American Woman review: Sienna Miller breaks through as a bereaved rust-belt mother

Jake Scott’s patient portrait of a woman’s grief and struggle in a working-class Pennsylvania community gives Miller a leading role she seizes brilliantly.


Sienna Miller as Deb in American Woman

Sienna Miller as Deb in American Woman

The title’s a touch misleading. There’s nothing specifically American about the experiences Debra Callahan (Sienna Miller) goes through, nor about her impulsiveness, her vulnerability or her resilience. But by placing her in a deftly sketched working-class community in small-town rust-belt Pennsylvania (though the film was in fact shot in Massachusetts) and surrounding her with a voluble, critical, squabbling and loving family, screenwriter Brad Ingelsby and director Jake Scott (son of Ridley) have given us an indelible portrait of a woman struggling, and eventually succeeding in her struggle, to survive the events that threaten to overcome and destroy her.

Early on, in a moment of warm intimacy with her teenage daughter Bridget (Sky Ferreira), Debra responds to the girl’s wish that things could “go back to the way they were” by telling her that they won’t, but “you make do with what’s left”. Which is exactly what Debra is forced to do after Bridget disappears, gradually fighting her way through grief, excess drinking, suicidal impulses, dead-end jobs and a succession of ill-chosen men – and emerging into something close to equilibrium. The grief, though, never leaves her, for all that she learns to live with it. It’s there etched into her face when, in a scene startling in its confident economy, she finally confronts the man responsible for it.

Miller, American-born and raised in Britain, throws off the ‘supportive wife’ roles she’s too often been assigned in recent years (Foxcatcher, The Lost City of Z) and takes impressive control of American Woman, seamlessly inhabiting Debra with all her emotional ebbs and flows, her transient joys and equally transient tantrums, while charting the hard-won maturity that, by the film’s ending, she has finally managed to achieve.

But that’s not to diminish the contributions of her supporting cast, especially Christina Hendricks as her sister Kath, Amy Madigan as their mother Peggy and Will Sasso as Kath’s stolid but supportive husband Terry. The frequent and often vituperative family rows, and the equally effusive reconciliations, feel all too real.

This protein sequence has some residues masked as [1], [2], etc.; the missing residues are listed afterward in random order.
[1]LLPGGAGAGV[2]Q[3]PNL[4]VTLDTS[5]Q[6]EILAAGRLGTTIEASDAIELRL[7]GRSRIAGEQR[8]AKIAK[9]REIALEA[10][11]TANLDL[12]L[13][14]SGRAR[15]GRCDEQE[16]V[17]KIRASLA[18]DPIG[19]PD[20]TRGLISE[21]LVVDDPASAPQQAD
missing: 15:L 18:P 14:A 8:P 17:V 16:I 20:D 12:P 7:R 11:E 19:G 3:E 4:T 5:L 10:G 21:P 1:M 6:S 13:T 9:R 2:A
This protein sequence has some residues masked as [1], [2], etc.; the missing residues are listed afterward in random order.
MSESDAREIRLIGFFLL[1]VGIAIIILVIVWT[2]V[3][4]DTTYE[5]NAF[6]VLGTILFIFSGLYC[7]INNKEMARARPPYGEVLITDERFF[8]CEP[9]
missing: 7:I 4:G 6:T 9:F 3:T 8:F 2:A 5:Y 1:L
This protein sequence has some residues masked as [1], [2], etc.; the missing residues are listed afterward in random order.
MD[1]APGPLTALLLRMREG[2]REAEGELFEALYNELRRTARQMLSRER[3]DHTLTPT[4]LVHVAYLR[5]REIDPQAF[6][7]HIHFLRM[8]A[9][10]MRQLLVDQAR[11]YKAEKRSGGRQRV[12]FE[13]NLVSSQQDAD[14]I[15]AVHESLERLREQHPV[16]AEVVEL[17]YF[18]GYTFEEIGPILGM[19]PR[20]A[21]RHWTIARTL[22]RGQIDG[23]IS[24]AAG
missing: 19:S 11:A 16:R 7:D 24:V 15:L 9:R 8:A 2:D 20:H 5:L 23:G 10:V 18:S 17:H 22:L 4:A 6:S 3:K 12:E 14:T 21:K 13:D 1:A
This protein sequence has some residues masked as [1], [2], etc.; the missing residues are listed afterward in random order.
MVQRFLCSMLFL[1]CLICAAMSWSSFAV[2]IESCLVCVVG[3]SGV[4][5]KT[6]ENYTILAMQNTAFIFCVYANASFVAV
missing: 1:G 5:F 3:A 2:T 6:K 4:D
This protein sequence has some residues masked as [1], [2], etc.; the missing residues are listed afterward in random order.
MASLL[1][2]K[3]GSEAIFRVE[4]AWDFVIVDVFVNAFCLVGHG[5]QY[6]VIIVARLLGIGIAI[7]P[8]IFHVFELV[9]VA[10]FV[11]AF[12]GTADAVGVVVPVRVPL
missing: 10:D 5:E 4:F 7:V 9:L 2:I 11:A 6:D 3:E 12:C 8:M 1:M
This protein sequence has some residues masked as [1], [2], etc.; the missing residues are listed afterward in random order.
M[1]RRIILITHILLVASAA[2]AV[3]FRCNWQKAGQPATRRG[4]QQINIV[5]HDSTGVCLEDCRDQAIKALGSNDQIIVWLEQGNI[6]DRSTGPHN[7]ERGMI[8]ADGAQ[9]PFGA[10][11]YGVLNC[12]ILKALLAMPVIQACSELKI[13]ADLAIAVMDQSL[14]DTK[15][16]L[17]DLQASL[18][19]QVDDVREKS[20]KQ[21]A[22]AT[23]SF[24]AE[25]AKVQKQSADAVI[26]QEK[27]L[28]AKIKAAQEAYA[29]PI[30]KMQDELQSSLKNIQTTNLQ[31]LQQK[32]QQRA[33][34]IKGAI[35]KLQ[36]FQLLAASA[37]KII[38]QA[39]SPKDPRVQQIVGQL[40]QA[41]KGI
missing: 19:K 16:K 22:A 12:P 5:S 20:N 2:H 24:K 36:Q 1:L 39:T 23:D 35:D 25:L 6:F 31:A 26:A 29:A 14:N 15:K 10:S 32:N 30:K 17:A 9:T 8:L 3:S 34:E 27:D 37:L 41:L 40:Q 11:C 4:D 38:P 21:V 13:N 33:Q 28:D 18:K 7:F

The timeline takes some unheralded leaps. From Bridget’s disappearance, and the fruitless communal search for her, we jump seven years into the future to find Debra and Bridget’s son Jesse oppressed by authoritarian live-in boyfriend Ray (Pat Healy). Then, after Debra has married the gentle and sympathetic Chris (Aaron Paul), a further five-year leap brings us to the final plot resolves – of Debra’s marriage and of Bridget’s disappearance.

Often Scott’s film verges into unexpected territory. Our first view of Jesse’s father Tyler (Alex Neustaedter) is of an obnoxious stoner teen, crassly indifferent to his ex-girlfriend’s fate. Five years later he shows up again, older and more thoughtful, and in a quietly affecting scene he and Debra acknowledge the damage they did to each other at the time of the crisis. We get a vivid sense of how both of them have moved on.

American Woman doesn’t tie everything up neatly, but that’s one of its strengths. And in its empathy and patience, it offers Miller the part this too often sidelined actor has long deserved; she seizes it superbly. As a portrait of a tragically bereaved mother, her Debra stands beside Frances McDormand’s tour de force performance in Three Billboards Outside Ebbing, Missouri (2017) – less showy, perhaps, but no less deeply felt.


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